In the first phase of the installation of water meters, various contractors have incurred additional costs. They include Siteserv, which will seek additional funding from the Government arising from the difficulties it is experiencing in installing water meters. When these costs are combined with the cost of the new conservation grant, one finds that the cost of phase one will be more than €1 billion. This figure excludes the one third of all motor taxation receipts that has been siphoned off from the local government fund and handed over to Irish Water as a direct subvention.
The second phase involves the installation of an additional several hundred thousand water meters. The cost of delivering this phase, which will run to several hundred million euro, has not been included in the figures. None of this expenditure will be used to improve water infrastructure.
The employees of local authorities who have always carried out this work on the ground are being asked to do more for less. Irish Water is a €1 billion failure, a financial fiasco that must be abolished and the Fianna Fáil Party in government will abolish it.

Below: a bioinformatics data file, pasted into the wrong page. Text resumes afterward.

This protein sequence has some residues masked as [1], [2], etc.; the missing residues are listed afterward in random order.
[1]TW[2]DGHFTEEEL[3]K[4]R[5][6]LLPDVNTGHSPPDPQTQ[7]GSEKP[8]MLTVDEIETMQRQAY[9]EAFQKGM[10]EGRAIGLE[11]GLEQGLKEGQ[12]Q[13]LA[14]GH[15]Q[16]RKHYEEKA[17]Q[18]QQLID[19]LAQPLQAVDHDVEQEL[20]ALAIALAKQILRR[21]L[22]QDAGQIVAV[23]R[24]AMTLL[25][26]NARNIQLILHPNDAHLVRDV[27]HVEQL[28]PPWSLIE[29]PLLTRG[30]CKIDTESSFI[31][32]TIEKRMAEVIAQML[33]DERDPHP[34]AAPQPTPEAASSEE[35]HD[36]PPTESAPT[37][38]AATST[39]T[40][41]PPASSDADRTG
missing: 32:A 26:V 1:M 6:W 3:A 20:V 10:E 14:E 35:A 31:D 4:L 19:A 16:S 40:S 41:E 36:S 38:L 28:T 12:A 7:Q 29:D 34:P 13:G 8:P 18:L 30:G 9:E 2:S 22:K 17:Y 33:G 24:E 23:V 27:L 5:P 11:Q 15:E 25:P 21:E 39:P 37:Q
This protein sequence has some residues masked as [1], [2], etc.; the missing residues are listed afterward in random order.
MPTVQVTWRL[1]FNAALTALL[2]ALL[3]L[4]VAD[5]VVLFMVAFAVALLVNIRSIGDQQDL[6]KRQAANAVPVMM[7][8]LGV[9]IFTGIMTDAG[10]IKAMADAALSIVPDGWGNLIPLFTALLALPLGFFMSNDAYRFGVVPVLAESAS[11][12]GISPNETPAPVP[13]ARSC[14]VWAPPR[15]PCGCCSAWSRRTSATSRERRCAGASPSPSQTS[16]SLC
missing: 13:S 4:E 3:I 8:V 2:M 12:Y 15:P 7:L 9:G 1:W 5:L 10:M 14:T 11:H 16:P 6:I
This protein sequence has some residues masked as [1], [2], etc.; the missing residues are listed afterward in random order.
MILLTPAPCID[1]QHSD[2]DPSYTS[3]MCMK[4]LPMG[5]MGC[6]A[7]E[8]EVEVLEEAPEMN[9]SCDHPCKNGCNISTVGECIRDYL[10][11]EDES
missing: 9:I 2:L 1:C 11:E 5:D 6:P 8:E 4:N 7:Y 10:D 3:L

The corporate governance of Irish Water is fundamentally flawed and unacceptable. The company is part of the Bord Gáis-Ervia group of companies. The Government constructed Irish Water in a manner that ensured its board does not have one independent external director. This practice is unacceptable and should not be allowed to continue. The board consists of staff in the Irish Water-Ervia group and it is not fit for purpose. Is it surprising that a controversy has arisen regarding the appointment of major contractors such as Siteserv to Irish Water when the company’s board does not include a single external director? This approach shows how the Government set about establishing its pet project. It should not have been allowed.